DNC to Democrats running in midterms: Don’t use ZTE, Huawei products

BTW

Despite Donald Trump’s continued support of Chinese telecom company ZTE, the intelligence chiefs from multiple U.S. agencies have warned Americans not to buy products from either ZTE or Huawei because of the belief they could help China spy on the U.S.

Now, the Democratic National Committee wants to make extra sure that all Democrats running for election aren’t using them either.

According to CNN, the DNC has told Democrats trying to win midterm elections not to use devices from either company. Apparently, one Democrat campaign was contemplating buying ZTE products, and that prompted a warning from Bob Lord, the chief security officer for the DNC.

“It’s very important that party and campaign workers not use ZTE or Huawei devices, even if the price is low or free,” Lord wrote, according to CNN. “… Please make sure that you are not using or purchasing ZTE or Huawei devices anywhere within your staff—for personal or work-related use.”

In February, FBI Director Christopher Wray testified in front of the Senate Intelligence Committee and said, “We’re deeply concerned about the risks of allowing any company or entity that is beholden to foreign governments that don’t share our values to gain positions of power inside our telecommunications networks … It provides the capacity to maliciously modify or steal information. And it provides the capacity to conduct undetected espionage.”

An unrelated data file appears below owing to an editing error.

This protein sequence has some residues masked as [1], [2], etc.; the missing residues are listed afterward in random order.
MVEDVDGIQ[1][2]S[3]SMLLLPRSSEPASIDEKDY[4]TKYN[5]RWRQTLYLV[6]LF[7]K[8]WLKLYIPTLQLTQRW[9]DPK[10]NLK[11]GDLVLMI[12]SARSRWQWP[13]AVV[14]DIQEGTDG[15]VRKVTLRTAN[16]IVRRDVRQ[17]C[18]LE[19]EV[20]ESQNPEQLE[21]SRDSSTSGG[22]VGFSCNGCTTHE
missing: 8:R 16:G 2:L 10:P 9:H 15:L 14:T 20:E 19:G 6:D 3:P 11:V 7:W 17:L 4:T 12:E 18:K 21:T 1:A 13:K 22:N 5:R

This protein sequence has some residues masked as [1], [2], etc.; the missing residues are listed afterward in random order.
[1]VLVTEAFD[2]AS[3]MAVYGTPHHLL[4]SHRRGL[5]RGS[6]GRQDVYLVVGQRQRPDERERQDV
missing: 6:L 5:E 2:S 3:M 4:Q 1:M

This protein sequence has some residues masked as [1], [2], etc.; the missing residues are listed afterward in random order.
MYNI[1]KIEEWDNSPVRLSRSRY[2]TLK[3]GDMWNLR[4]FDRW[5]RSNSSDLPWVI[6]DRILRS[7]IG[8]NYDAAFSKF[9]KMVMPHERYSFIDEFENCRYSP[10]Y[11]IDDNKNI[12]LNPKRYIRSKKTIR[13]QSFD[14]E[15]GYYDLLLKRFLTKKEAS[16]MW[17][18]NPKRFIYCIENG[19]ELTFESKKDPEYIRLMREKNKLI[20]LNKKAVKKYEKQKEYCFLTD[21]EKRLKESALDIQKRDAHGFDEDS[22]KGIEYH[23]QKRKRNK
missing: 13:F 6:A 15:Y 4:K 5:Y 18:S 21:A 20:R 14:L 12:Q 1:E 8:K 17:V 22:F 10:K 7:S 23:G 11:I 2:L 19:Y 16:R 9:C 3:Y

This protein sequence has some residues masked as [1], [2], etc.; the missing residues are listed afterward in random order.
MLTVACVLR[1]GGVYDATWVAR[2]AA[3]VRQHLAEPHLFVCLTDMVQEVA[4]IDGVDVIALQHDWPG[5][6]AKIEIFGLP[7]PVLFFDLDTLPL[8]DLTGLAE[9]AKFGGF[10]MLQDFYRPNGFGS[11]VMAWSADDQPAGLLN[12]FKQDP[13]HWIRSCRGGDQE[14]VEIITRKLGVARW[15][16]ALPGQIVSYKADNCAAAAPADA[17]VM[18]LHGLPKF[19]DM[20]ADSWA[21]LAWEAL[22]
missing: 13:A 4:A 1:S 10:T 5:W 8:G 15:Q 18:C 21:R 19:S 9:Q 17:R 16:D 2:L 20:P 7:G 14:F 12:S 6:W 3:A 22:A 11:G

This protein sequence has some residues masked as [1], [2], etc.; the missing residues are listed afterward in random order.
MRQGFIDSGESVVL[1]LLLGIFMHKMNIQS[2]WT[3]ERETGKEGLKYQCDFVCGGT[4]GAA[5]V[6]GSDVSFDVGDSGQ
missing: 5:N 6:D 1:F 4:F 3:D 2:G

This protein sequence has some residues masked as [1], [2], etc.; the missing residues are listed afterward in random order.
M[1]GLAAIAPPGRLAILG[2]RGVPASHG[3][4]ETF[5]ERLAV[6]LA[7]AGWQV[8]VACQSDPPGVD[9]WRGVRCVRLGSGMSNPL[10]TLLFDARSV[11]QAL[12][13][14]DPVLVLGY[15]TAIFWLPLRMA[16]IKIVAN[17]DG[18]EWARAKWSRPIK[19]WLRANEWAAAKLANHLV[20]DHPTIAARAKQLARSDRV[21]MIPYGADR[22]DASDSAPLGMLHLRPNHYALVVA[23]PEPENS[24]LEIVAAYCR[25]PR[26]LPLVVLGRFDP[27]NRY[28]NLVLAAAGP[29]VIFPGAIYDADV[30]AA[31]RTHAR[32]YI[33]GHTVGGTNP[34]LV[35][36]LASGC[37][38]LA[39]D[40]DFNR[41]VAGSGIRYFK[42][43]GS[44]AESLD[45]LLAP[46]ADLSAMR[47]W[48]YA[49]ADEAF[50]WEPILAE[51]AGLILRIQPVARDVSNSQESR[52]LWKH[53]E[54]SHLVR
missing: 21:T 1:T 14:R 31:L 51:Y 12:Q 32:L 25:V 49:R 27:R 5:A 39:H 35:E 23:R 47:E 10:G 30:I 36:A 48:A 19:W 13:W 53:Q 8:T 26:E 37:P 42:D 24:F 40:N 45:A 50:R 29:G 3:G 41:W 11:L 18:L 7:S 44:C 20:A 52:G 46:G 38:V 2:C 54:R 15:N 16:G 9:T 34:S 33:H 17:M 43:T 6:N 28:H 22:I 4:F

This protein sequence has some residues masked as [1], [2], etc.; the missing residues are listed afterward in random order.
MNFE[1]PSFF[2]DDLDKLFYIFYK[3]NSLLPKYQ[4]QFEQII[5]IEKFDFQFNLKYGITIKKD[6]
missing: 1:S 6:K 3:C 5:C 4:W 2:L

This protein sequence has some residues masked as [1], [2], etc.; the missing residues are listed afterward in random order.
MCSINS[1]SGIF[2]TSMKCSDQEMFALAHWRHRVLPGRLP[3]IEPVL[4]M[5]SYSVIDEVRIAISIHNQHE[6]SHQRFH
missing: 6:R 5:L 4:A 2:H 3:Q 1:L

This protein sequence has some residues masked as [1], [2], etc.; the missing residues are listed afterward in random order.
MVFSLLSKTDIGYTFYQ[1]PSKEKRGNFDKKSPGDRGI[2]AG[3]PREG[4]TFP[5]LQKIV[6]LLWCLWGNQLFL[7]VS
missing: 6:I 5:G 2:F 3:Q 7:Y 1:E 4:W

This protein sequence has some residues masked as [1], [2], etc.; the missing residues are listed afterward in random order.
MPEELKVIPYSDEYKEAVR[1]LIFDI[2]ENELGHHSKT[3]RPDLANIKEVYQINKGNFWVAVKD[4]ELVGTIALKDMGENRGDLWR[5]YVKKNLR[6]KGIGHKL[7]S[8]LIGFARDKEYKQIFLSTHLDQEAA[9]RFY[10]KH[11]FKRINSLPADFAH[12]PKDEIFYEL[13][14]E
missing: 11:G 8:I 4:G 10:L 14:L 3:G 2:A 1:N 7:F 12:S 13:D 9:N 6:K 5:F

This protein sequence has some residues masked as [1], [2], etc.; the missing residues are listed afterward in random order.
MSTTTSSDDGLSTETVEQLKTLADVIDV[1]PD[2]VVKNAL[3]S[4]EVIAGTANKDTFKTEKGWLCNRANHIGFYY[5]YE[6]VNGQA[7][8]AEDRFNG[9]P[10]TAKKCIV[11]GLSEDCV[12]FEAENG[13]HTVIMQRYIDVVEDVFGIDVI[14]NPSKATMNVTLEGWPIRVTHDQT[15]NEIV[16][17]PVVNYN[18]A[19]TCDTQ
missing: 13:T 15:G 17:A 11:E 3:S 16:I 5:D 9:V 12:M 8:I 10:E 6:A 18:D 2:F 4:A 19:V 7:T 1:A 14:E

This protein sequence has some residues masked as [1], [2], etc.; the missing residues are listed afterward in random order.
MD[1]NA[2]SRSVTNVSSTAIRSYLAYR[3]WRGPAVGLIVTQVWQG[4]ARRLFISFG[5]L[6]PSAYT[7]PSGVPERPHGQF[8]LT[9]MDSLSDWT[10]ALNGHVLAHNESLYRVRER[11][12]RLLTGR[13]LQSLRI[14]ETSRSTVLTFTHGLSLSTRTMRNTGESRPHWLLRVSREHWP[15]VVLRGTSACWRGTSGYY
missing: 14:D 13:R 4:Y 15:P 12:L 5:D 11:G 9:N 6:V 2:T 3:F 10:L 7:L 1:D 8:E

Huawei responded to that by saying, “Huawei is trusted by governments and customers in 170 countries worldwide and poses no greater cybersecurity risk than any ICT vendor, sharing as we do common global supply chains and production capabilities.”

ZTE also denied any wrongdoing. But U.S. companies were disallowed by the government from selling parts to ZTE after the company was found in 2017 to have violated sanctions with Iran. That ban was lifted after ZTE paid more than $1 billion worth of fines.

H/T the Verge

Josh Katzowitz

Josh Katzowitz

Josh Katzowitz is a staff writer at the Daily Dot specializing in YouTube and boxing. His work has appeared in the New York Times, Wall Street Journal, Washington Post, and Los Angeles Times. A longtime sports writer, he's covered the NFL for CBSSports.com and boxing for Forbes. His work has been noted twice in the Best American Sports Writing book series.